The use of the words “we propose” suggests Vice President Jusuf Kalla is aware and involved. Strangely, Kalla was quoted by the local media as saying that if it were up to him, he’d have installed Gudi Gunawan right after the three-star graft and money laundering suspect’s indictment was rejected on technical grounds at a pretrial hearing.
Nowhere do we find a reason, legal or otherwise that the House or the public can readily accept. It looks more like a dubious security consideration. How can the leader of the world’s third-largest democracy suddenly characterize “debate in society” as an emergency justification for “quietness” through extraordinary legal measures?
Has he forgotten millions of voters actually didn’t vote for him but nonetheless acceded to democracy’s rule of acknowledging him as the election’s winner?
What’s wrong with dissenting opinion? What’s wrong with debate? Isn’t Indonesia a country and nation of great diversity? (What even is wrong with antagonism between KPK and the cops, so long as it stays within legal bounds?) And where in the world is there a democracy where everybody agrees with everybody else on everything and lives as a totally quiet society?
There is no democracy without debate and divergence of views. Only a country led by dictators is free from public debates, because everybody crosses their t’s and dots their i’s in order not to be eliminated.
The 20-day deadline will expire before the House, now in recess, convenes again on March 23. So, if legislators don’t swiftly return the president’s letter, they concede the president’s choice of Badrudin, whether or not they would approve him.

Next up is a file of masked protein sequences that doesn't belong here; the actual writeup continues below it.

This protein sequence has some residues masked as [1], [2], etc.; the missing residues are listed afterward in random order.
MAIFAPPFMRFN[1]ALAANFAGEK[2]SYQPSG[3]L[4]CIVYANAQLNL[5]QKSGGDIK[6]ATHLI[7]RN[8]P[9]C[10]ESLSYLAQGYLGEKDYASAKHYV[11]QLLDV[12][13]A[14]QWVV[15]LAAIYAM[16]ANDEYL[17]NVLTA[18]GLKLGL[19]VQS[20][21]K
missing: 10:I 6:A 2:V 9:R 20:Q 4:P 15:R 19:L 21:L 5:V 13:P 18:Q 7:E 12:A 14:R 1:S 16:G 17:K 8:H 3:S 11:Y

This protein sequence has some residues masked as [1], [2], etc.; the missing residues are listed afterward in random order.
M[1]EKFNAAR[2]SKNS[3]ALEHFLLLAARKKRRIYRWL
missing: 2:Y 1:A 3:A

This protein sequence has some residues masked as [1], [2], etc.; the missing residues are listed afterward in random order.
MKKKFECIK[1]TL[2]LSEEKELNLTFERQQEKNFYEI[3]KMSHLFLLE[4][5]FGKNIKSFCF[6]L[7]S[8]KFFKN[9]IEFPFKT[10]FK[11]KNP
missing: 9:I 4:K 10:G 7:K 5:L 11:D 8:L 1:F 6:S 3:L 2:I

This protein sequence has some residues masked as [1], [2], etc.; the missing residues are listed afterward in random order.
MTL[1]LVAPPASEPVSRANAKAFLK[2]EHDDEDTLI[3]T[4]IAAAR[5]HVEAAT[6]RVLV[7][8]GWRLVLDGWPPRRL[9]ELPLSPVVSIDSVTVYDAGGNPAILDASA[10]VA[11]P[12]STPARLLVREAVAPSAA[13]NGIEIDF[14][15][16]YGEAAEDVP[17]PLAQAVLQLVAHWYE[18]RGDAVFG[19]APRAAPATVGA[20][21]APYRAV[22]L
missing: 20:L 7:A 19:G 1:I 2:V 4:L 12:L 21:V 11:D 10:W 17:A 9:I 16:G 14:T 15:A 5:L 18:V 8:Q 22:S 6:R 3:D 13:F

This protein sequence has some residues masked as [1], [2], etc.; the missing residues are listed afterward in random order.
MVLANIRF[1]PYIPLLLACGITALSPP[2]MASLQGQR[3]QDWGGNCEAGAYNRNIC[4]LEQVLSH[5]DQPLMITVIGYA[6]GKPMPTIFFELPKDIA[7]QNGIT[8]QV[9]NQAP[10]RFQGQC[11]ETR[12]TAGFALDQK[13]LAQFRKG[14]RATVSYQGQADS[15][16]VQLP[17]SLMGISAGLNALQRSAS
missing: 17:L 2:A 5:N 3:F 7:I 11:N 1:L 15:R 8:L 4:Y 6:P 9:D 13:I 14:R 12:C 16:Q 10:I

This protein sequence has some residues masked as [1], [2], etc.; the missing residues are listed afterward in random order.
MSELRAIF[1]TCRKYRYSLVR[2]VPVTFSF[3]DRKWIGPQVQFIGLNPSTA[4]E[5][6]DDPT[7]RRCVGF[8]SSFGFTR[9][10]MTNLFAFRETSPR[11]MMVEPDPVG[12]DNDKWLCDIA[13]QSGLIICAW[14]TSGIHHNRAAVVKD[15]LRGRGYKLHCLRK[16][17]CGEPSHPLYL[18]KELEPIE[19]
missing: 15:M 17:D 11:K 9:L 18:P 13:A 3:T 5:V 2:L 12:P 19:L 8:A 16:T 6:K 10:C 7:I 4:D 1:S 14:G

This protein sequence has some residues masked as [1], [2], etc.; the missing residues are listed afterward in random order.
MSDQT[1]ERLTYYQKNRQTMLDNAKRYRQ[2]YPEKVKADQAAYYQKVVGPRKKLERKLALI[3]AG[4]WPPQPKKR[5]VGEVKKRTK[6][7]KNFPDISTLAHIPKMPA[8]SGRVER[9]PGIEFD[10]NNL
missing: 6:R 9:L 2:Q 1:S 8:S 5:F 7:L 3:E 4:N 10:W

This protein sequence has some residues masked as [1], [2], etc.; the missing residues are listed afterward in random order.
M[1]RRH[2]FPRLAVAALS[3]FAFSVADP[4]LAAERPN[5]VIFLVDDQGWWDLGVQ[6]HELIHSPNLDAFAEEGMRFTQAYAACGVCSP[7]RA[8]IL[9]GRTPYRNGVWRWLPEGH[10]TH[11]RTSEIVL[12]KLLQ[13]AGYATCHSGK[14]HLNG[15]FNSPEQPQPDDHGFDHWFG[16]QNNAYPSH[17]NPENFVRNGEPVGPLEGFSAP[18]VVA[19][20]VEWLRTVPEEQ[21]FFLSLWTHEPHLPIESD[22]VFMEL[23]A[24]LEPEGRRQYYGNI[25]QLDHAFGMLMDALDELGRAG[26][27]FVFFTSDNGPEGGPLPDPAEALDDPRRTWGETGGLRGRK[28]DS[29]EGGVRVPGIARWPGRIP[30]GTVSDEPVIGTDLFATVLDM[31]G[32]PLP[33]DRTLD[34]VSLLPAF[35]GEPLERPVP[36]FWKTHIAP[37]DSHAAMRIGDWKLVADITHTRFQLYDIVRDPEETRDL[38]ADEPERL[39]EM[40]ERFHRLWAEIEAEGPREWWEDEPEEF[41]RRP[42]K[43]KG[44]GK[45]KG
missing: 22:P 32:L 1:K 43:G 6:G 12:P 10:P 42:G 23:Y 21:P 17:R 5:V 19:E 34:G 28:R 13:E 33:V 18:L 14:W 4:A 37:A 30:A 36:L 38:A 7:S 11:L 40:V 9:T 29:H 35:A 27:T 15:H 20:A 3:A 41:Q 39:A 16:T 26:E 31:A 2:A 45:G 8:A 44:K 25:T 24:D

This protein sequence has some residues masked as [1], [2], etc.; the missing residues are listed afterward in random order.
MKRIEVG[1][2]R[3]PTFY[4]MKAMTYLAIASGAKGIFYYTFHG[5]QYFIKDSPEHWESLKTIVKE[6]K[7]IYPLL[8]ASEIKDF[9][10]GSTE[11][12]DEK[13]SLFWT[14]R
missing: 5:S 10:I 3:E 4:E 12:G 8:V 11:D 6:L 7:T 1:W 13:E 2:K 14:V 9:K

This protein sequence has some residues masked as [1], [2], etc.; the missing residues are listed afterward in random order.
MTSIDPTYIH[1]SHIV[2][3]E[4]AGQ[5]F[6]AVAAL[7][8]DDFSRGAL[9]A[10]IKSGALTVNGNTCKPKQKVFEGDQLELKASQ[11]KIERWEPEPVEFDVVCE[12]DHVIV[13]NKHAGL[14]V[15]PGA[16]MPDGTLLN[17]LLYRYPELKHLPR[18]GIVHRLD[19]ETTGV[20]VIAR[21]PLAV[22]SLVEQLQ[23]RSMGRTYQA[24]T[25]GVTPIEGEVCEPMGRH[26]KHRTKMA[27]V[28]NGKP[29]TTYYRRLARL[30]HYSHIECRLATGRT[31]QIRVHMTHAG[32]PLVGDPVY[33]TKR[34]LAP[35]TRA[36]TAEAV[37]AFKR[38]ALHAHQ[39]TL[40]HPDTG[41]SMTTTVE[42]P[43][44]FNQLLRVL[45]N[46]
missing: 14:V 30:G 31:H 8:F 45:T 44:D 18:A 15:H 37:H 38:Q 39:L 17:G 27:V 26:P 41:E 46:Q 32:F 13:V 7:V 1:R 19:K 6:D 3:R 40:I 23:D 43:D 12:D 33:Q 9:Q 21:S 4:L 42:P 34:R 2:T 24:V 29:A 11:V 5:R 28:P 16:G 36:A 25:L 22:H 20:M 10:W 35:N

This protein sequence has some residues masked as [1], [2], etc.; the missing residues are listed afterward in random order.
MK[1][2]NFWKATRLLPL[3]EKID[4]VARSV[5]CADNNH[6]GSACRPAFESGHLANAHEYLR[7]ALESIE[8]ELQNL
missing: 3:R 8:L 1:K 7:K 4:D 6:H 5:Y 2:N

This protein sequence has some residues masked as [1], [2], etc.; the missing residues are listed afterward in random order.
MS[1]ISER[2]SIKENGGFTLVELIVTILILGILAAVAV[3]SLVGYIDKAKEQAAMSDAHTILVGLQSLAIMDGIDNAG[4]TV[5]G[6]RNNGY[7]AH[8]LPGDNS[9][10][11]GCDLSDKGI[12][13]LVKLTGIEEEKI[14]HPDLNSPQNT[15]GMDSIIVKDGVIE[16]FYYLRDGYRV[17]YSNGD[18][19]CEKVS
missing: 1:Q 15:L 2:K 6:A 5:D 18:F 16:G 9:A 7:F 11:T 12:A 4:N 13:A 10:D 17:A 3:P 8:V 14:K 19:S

Far above this noisy public debate is the need to put the right state administration principles in place: The president needs to demonstrate that he’s in charge of state leadership. He needs to be a strong leader.
Being a strong national leader is not reflected in uncompromisingly turning down incessant clemency appeals from family members of foreign drug convicts waiting to be gunned down soon; instead it is reflected in his mastery of state administrative law so that his leadership can inspire other state institutions.
The first thing he must do is to restore discipline in his cabinet. Puan Maharani called the president “an assigned executive” of her party; while Justice and Human Rights Minister Yasonna Laoly said the president should have respected the party’s stance by installing Budi Gunawan.
The president also needs to have a proper public relations institution so that there will no longer be conflicting statements coming out of the cabinet.
The president and vice president must speak the same policy language and ministers must echo the two leaders’ unified policy stance on all strategic issues. That’s not happening today; the president must take the lead to make it happen.
Joko needs to properly formulate his reasons to the House for (1) explaining what emergency situation compelled him to prematurely terminate Sutarman’s term; (2) canceling — not postponing — Budi Gunawan’s appointment, which had been approved by the House; and (3) picking Badrodin Haiti as his sole candidate to be approved by the House.
The president must do all this not for political reasons, but because it’s the law.
If our head of state sends the signal that laws are made to be outsmarted and disrespected, that really could destabilize us.
Pitan Daslani is chief editor of Indonesian Leaders magazine. He can be reached at email@example.com